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Group Locomotion in Fluids

Zu Chongzhi Distinguished Lecture ——Math-Physics Series

Jul 9, 2020 9:00 – 10:30 am, US Eastern time; 9:00 – 10:30 pm, China time

Slides for the talk (click)

Recorded video for the talk (click)

 

Group Locomotion in Fluids

Jun Zhang, New York University and NYU Shanghai

Biography: Jun Zhang, graduated from Wuhan University in China before he earned his Ph.D. in Physics at the University of Copenhagen, Denmark. After a postdoctoral experience in biophysics at  Rockefeller University, he came to NYU and started building the Applied Math Lab at the  Courant Institute and later he became a faculty member (physics and math) there. His research  interest has been in the field of physics of fluids and complex systems, which includes biomechanics  or bio-locomotion (organismal swimming and flying, and walking), geophysical fluids (thermal convection,  continental dynamics, and erosion), solid-on-solid friction, urban heat-island effect, and self organization phenomena at many different scales.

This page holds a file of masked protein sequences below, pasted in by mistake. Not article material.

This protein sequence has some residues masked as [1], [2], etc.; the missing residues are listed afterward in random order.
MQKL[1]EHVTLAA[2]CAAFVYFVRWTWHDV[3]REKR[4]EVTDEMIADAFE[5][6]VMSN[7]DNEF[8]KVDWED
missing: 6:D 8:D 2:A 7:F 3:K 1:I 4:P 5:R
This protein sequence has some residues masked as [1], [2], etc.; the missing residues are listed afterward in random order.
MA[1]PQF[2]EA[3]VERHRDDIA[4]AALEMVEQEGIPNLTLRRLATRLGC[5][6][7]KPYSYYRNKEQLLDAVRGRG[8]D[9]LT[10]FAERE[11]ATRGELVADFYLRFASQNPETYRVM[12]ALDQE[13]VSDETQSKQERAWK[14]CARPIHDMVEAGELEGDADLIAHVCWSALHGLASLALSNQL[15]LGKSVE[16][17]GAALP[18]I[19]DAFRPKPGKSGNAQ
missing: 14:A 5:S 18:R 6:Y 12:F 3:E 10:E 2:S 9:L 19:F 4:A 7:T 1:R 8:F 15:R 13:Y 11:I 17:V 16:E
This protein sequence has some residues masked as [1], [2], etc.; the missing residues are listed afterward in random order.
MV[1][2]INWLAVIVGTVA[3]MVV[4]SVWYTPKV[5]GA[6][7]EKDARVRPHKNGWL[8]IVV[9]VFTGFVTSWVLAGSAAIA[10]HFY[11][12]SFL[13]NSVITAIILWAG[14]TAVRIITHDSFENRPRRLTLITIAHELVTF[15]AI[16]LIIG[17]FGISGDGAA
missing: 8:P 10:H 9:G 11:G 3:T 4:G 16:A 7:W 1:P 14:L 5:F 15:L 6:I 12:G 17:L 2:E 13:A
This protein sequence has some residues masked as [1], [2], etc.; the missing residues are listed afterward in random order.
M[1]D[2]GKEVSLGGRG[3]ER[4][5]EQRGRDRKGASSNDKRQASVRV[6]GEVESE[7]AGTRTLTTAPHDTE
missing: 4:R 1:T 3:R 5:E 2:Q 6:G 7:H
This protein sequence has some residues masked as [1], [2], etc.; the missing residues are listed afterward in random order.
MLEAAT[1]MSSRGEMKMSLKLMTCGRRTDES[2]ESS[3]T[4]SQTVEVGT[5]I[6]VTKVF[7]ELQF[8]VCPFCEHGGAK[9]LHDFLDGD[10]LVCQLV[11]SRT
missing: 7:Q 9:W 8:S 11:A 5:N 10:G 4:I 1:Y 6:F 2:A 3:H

Abstract: Understanding how animals move is very important to us as we try to comprehend the animal kingdom and be inspired by their strategies when moving about. Subject to physical laws, animal locomotion gaits may look vastly diverse across many species but most of them do share some very common features. For example, birds flap their wings in the air and fish flap caudal fins (tail) in water. Such flapping motions and their interaction with the surrounding fluids has been a central problem in fluid dynamics. In this talk, I will discuss a few simple experiments as we study how animals move in water and air. Through these studies, the familiar phenomena of animal swimming and flying may offer a few surprises.

 

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